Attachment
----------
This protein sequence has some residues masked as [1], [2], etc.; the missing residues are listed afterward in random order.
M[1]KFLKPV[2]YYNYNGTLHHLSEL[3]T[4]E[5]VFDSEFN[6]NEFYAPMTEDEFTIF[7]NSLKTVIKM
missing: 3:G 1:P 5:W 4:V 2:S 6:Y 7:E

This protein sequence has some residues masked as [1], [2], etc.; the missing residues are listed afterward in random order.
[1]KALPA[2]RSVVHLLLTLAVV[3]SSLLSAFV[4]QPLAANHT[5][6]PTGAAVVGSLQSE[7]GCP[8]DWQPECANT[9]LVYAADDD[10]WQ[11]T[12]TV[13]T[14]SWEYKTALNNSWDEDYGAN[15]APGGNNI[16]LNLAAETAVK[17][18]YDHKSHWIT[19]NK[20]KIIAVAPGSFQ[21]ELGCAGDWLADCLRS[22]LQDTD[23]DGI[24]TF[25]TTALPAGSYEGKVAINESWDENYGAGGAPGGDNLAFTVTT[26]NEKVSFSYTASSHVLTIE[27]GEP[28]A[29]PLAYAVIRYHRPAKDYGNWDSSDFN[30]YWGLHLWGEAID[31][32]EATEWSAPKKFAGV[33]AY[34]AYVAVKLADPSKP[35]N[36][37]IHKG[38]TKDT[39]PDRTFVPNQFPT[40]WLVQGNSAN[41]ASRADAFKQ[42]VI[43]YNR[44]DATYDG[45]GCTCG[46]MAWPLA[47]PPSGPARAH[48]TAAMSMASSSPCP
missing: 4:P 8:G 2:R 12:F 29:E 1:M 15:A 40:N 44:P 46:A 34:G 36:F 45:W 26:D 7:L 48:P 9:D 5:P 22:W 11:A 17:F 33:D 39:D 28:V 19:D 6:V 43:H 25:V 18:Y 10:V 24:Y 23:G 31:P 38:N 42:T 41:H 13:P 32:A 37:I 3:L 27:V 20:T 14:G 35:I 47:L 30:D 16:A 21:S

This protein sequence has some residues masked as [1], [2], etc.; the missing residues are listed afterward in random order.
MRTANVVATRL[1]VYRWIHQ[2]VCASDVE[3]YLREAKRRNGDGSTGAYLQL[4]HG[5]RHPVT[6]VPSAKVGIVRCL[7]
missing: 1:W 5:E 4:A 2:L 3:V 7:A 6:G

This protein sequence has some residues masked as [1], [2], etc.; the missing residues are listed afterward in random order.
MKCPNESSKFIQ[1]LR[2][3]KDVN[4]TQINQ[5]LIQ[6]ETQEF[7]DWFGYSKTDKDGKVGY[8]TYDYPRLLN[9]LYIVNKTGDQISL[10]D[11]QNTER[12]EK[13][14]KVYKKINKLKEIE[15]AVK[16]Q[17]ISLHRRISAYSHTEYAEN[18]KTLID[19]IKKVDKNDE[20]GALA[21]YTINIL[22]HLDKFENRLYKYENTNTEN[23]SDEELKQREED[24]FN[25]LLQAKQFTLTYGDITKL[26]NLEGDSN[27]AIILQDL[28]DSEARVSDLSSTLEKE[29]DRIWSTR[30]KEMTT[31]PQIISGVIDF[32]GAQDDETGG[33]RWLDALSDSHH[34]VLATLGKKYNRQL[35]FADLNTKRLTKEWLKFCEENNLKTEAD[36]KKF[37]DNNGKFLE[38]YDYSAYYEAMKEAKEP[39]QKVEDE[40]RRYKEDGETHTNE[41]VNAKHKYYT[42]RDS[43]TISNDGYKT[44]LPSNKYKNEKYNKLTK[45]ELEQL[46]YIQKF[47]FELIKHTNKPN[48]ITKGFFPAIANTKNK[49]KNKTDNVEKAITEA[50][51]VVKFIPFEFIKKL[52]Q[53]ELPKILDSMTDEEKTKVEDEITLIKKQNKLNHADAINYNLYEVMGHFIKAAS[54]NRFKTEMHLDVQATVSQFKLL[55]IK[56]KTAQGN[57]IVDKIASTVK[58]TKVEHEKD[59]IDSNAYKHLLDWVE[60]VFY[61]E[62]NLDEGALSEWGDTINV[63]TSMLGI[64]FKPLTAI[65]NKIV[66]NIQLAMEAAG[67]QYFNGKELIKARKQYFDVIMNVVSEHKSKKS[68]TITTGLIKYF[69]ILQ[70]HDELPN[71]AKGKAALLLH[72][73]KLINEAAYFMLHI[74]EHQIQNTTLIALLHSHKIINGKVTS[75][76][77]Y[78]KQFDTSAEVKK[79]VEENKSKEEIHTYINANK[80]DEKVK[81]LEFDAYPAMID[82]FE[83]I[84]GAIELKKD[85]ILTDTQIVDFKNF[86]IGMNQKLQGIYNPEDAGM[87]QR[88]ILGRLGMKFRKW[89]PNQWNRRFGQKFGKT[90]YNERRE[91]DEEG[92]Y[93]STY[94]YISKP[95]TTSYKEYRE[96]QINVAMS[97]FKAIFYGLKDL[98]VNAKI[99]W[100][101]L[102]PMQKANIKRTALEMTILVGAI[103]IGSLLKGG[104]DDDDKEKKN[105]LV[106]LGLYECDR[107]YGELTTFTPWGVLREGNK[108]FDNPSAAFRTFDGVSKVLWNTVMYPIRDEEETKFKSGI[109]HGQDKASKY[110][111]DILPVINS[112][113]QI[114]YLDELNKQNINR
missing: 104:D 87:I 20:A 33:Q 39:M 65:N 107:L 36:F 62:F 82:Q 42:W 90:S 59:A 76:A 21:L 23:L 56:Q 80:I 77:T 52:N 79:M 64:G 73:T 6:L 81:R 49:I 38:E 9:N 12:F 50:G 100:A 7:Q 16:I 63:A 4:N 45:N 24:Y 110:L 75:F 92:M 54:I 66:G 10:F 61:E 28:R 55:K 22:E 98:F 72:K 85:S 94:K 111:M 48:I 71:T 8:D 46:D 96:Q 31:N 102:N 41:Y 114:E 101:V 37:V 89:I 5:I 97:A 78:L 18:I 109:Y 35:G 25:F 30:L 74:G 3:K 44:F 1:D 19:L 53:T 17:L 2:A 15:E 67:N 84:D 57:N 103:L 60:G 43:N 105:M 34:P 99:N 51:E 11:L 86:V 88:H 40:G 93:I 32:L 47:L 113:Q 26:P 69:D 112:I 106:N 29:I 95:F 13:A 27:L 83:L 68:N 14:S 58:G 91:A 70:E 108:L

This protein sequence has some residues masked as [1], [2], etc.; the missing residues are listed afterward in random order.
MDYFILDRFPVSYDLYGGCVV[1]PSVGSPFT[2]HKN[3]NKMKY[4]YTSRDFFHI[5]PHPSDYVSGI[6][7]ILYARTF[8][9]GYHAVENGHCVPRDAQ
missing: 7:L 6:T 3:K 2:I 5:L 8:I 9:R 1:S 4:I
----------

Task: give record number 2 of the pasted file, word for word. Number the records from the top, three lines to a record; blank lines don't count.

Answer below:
This protein sequence has some residues masked as [1], [2], etc.; the missing residues are listed afterward in random order.
[1]KALPA[2]RSVVHLLLTLAVV[3]SSLLSAFV[4]QPLAANHT[5][6]PTGAAVVGSLQSE[7]GCP[8]DWQPECANT[9]LVYAADDD[10]WQ[11]T[12]TV[13]T[14]SWEYKTALNNSWDEDYGAN[15]APGGNNI[16]LNLAAETAVK[17][18]YDHKSHWIT[19]NK[20]KIIAVAPGSFQ[21]ELGCAGDWLADCLRS[22]LQDTD[23]DGI[24]TF[25]TTALPAGSYEGKVAINESWDENYGAGGAPGGDNLAFTVTT[26]NEKVSFSYTASSHVLTIE[27]GEP[28]A[29]PLAYAVIRYHRPAKDYGNWDSSDFN[30]YWGLHLWGEAID[31][32]EATEWSAPKKFAGV[33]AY[34]AYVAVKLADPSKP[35]N[36][37]IHKG[38]TKDT[39]PDRTFVPNQFPT[40]WLVQGNSAN[41]ASRADAFKQ[42]VI[43]YNR[44]DATYDG[45]GCTCG[46]MAWPLA[47]PPSGPARAH[48]TAAMSMASSSPCP
missing: 4:P 8:G 2:R 12:F 29:E 1:M 15:A 40:N 44:P 46:A 34:G 36:F 45:W 26:D 7:L 48:P 9:D 5:P 22:W 11:A 17:F 33:D 39:D 28:V 19:D 6:V 43:H 25:V 18:Y 10:V 24:Y 23:G 31:P 38:N 42:T 41:H 13:P 32:A 37:I 3:L 27:V 20:T 14:G 35:I 47:L 30:D 16:A 21:S